Anton Chuvakin

A member of the Gartner Blog Network

Anton Chuvakin
Research Director
1 year with Gartner
12 years IT industry

Anton Chuvakin is a research director at Gartner's IT1 Security and Risk Management group. Before Mr. Chuvakin joined Gartner, his job responsibilities included security product management, evangelist… Read Full Bio

Coverage Areas:

On NTP Reflection DDoS: 1990s Strike Back?

by Anton Chuvakin  |  February 14, 2014  |  2 Comments

Is punch card theft from the mail the only security problem we have solved over the last 50 years? I was really hoping IP spoofing has joined the incredibly short list of security problems we have solved for good. After all, this issue goes back to the good old times of Steve Bellovin and his “Security Problems in the TCP/IP Protocol Suite”, the day and age when some of today’s industry experts were in kindergarten…

Boy, was I sorely mistaken. Sure, I admire the ability of attackers to find all the opportunities for amplification DDoS. DNS – check, NTP – check, SNMP – pending… However, I definitely can not hold the the same admiration for the “defenders” (if they can be called that) who still allow spoofed packets to leave their networks.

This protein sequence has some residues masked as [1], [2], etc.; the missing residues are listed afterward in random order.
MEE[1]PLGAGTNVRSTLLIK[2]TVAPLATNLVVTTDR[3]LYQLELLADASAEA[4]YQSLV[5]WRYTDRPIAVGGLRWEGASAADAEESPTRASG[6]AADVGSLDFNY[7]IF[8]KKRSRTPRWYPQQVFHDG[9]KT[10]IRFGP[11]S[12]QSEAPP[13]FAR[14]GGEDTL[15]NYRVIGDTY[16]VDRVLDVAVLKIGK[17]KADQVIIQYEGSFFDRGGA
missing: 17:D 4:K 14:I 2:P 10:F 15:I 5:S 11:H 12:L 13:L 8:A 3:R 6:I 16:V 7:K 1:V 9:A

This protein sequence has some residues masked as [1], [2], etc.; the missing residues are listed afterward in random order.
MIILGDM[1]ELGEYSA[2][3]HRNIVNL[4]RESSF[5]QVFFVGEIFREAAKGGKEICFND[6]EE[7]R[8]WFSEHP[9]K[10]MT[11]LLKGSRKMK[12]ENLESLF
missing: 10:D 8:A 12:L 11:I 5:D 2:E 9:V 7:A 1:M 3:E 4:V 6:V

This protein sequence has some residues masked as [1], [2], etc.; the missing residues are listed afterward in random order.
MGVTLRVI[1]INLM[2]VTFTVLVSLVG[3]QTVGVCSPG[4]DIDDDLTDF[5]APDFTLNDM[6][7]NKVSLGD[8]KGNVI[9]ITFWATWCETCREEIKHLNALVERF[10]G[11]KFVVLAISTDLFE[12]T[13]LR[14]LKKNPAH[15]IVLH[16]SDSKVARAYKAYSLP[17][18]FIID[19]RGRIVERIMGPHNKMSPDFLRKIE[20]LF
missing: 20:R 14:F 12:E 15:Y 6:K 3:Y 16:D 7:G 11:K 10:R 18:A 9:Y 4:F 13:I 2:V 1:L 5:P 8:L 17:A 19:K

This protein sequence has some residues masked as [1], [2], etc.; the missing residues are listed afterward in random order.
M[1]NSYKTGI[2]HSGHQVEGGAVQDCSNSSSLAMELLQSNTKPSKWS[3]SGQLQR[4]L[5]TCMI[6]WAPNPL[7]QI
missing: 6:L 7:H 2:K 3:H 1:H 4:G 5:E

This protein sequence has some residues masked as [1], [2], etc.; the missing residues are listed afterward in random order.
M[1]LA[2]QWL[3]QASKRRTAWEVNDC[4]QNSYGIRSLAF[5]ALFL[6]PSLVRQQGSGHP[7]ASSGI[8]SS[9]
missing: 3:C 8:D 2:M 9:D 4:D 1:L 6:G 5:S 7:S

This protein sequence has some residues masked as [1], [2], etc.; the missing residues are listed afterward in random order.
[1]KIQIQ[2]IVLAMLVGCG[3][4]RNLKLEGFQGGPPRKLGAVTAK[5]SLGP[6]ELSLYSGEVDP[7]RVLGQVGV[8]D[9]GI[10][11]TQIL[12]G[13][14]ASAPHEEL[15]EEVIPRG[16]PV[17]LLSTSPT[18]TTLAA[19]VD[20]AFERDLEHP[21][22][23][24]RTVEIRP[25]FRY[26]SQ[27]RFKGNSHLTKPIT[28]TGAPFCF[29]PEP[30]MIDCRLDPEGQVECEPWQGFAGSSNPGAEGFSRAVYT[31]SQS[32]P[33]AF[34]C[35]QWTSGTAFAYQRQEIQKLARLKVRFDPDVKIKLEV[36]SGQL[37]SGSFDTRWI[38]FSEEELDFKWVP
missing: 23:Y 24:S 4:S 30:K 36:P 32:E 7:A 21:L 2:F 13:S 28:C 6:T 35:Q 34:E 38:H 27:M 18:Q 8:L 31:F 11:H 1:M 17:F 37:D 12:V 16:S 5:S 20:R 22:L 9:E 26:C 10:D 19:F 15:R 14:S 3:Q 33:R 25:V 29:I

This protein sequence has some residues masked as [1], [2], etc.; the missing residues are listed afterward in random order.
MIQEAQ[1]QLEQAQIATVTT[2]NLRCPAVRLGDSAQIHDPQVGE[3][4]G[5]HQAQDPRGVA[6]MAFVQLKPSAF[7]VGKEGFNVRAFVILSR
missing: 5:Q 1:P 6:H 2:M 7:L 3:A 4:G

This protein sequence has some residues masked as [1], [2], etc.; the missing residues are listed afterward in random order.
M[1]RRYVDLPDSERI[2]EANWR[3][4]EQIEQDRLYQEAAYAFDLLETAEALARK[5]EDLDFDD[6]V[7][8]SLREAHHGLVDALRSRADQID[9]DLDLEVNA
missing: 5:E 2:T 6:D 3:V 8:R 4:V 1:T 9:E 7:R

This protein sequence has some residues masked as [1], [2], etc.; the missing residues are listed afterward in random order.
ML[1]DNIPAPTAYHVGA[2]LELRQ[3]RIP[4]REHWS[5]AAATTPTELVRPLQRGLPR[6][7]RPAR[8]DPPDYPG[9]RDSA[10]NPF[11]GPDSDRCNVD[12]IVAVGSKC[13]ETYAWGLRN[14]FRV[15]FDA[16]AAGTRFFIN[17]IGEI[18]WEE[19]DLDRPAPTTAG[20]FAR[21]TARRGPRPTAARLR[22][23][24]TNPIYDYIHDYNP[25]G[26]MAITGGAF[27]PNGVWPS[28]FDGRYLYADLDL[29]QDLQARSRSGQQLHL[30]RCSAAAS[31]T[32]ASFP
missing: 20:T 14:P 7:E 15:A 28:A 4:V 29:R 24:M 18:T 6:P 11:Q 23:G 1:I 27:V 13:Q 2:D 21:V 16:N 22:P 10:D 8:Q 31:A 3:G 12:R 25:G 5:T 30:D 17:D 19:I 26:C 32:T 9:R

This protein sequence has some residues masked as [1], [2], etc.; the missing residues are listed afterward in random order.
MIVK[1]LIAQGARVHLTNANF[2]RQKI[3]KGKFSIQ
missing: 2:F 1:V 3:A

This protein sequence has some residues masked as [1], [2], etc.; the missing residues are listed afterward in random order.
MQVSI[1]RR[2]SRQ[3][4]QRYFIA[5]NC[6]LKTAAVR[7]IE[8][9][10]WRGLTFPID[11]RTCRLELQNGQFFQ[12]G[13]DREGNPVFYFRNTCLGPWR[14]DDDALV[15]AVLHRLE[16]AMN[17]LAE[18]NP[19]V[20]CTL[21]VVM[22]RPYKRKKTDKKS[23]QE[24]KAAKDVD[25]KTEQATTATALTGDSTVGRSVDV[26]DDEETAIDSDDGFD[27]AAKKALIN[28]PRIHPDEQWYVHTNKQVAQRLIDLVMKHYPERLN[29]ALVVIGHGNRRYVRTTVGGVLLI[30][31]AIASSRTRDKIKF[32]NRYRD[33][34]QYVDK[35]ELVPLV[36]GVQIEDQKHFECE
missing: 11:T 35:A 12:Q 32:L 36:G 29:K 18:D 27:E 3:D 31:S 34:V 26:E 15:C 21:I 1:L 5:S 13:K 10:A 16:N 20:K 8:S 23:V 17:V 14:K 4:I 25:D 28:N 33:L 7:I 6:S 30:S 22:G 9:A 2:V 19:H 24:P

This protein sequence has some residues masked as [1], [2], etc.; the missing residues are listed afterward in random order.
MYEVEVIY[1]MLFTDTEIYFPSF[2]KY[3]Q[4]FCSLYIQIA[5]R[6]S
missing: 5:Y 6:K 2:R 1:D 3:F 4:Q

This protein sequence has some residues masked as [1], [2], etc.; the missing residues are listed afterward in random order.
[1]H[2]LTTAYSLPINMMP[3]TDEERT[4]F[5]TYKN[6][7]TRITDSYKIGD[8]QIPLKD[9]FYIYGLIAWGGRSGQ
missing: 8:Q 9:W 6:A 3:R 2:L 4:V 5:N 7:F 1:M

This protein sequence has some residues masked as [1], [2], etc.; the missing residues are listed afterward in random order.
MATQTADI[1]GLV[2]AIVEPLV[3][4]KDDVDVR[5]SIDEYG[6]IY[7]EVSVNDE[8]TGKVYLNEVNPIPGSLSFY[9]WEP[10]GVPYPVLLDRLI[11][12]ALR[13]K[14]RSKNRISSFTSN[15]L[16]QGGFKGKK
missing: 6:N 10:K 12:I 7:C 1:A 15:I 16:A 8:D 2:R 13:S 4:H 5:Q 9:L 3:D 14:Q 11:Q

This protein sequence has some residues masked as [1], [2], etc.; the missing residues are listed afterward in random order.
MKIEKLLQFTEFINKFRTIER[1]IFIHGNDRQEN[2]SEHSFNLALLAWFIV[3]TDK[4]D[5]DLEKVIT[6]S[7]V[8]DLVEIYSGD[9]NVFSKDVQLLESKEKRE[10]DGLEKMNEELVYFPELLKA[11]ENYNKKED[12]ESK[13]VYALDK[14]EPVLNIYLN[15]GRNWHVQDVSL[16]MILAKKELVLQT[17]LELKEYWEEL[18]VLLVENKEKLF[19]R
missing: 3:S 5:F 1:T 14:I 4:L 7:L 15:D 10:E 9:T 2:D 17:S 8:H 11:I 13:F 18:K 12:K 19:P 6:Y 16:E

This anti-DDoS vendor explains it best: “the simple UDP-based NTP protocol is prone to amplification attacks because it will reply to a packet with a spoofed source IP address and because at least one of its built in commands will send a long reply to a short request.”

See what I mean? No spoofing – no reflection DDoS! Easy, huh?

People, this is not APT-fighting and … ahem … cyberwar. This is router configuration 101 circa 1999. So, check those routers already (and check your NTP servers while you are at it). Make sure that the anti-spoofing rules are in place, that they were not removed, disabled, gone missing, etc.

Now, in the past some of the many, many, many pitches to get organizations to implement anti-spoofing and egress filtering were powered by the plea to “protect the community.” Frankly, many organizations don’t give rat’s ass about the community. So OK. Forget the community for a moment. Think this: if you don’t implement anti-spoofing, you will end up on SO MANY blacklists and threat intelligence feeds that your organization’s Internet access would be next to useless since browsers, email servers, web sites, etc will BAN YOU!

So do it to protect YOUR OWN CONNECTIVITY!

There you have it! Thanks to my colleague Craig Lawson for motivating me to write this. Craig, get your own blog already :-)

2 Comments »

Category: collective Denial of Service philosophy security     Tags:

2 responses so far ↓